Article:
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Same Query-Slower Processing

    Question

  • I needed to run a query against 42000 records of data which checks each record and validates it against a number of conditions before flagging it as ok to process or not.

    Before starting I took a copy of the database to my local laptop and developed a query which, once complete, ran in just over 15 minutes.

    Happy that all was ok with the query I then ran it on our server against the original set of data. This took 37 minutes for the exact same query on the exact same database.

    Both are running SQL Server 2008R2. The difference is my laptop is Developer Edition whilst the server is Standard Edition. Could this make such a massive difference in the time?

    What surprised me more is that my laptop is an Intel i7 2.6Ghz processor with 16GB RAM running Windows 7 64 Bit SQL Server Dev 10.50.4000 and the server is Intel Xeon E5-4603 @ 2.00Ghz with 16 Cores 64GB RAM Windows Server 2008R2 64 Bit SQL Server Std 10.50.4000.

    Any suggestions on why such a difference should occur when the server is a much more powerful machine yet seems to run the same query nearly 3 times slower?

    Any advise would be much appreciated.

    Tuesday, December 17, 2013 3:41 PM

Answers

  • >my laptop is an Intel i7 2.6Ghz processor with 16GB RAM ...

    >the server is Intel Xeon E5-4603 @ 2.00Ghz with 16 Cores 64GB RAM

    The server is not faster than your laptop, it has more, but slower cores.

    Also the IO, especially the log file IO can be different and slower in a server environment.

    David


    David http://blogs.msdn.com/b/dbrowne/

    Tuesday, December 17, 2013 4:07 PM

All replies

  • Are other people querying/updating the table(s) you are querying?  Are there other queries running on the server?  You query may be blocked by these other processes.

    Are you running the query from SQL Server Management studio on your laptop?  Then data has to cross the network to get to you machine.

    Are the tables fragmented on your server and not on your lap top.  You could try adding the following statement before your query on the server and on your laptop. http://technet.microsoft.com/en-us/library/ms184361.aspx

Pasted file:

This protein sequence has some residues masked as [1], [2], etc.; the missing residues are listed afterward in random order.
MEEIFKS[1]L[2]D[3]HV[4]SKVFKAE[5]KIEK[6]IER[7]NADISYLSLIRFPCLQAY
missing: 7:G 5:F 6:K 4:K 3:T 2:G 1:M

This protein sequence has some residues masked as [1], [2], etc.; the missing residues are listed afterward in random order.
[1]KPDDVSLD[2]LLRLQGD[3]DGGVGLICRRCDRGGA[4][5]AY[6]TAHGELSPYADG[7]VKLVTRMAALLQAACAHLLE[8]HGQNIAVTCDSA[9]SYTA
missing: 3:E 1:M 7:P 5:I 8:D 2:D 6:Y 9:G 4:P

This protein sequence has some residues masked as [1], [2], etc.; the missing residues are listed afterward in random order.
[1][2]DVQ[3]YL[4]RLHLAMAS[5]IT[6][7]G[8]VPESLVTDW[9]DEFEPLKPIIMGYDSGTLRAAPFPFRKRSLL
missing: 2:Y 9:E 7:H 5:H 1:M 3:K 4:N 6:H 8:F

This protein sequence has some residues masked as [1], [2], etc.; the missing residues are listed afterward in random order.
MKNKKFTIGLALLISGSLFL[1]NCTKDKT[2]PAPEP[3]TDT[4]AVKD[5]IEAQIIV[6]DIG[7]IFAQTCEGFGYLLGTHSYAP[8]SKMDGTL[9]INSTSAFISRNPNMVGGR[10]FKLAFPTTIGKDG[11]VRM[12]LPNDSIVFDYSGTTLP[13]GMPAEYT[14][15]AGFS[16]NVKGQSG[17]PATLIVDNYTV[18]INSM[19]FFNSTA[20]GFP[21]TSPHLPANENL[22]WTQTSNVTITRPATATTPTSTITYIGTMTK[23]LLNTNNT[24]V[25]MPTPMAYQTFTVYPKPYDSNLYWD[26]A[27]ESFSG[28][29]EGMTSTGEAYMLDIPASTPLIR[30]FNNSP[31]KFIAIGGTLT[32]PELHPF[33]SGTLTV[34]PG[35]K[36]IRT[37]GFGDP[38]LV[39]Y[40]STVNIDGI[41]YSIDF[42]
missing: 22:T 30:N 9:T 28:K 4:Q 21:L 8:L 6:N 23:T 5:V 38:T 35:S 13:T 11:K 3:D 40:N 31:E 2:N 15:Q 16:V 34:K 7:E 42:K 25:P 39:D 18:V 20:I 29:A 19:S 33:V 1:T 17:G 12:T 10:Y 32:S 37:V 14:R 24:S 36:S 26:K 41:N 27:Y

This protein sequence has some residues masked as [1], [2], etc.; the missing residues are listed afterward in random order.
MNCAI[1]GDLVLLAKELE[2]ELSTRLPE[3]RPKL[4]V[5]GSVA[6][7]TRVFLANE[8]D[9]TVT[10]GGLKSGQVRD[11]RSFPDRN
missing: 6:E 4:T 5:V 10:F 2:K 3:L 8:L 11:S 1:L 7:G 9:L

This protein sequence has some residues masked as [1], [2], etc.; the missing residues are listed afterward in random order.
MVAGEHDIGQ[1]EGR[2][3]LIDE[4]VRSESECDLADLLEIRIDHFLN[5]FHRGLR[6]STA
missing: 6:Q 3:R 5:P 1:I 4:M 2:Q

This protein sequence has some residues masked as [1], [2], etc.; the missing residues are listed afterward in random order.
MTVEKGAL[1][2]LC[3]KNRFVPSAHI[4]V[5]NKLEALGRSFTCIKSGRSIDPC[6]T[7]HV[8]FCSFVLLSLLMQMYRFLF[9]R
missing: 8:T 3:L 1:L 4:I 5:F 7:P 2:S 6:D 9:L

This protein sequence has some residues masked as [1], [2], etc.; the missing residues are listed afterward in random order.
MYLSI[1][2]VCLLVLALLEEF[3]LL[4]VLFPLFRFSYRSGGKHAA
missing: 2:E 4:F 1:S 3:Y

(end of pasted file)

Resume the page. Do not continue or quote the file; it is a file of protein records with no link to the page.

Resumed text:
set statistics io on;

    Then when done,

    set statistics io off;

     Do the results on the server record a higher logical reads than the same query on your laptop?  If so, you may have fragmentation on the server that is not on the laptop.

    Others will have ideas well.

     

     

    Russel Loski, MCT, MCSE Data Platform/Business Intelligence. Twitter: @sqlmovers; blog: www.sqlmovers.com

    Tuesday, December 17, 2013 3:50 PM
  • >my laptop is an Intel i7 2.6Ghz processor with 16GB RAM ...

    >the server is Intel Xeon E5-4603 @ 2.00Ghz with 16 Cores 64GB RAM

    The server is not faster than your laptop, it has more, but slower cores.

    Also the IO, especially the log file IO can be different and slower in a server environment.

    David


    David http://blogs.msdn.com/b/dbrowne/

    Tuesday, December 17, 2013 4:07 PM
  • The performance is in the same order of magnitude, so nothing to worry about there.

    The circumstances of you local laptop and a (shared?) server are quite different. Apart from the CPU power and SQL Server edition, there are a lot of other resources that can be relevant, such as network latency, I/O, disk contention, etc.

    From your description of the purpose and the fact that it takes a massive 15 minutes to process just 42000 rows, it suggests that you have implemented row by row processing (as opposed to a set based approach).

    If you run such cursor-like solution against a remote database, then the setting "SET NOCOUNT ON" could already make the difference between 37 minutes and less than 15 minutes.


    Gert-Jan

    Wednesday, December 18, 2013 12:18 PM
  • Thank you for the replies.

    I appreciate there are differences between the machines but I was just surprised by the significant differences between the two on what is the same process on the same data. A couple of minutes either way and I wouldn't have been surprised but it seemed so different I wondered if the SQL Version could make that much difference or there would be some "magic switch" that wasn't set on the server! We can hope!!!

    There have been a couple of suggestions of things to try so I will take a look over the Christmas period when I've some time.

    Thanks again for taking a look and replying.

    Wednesday, December 18, 2013 1:50 PM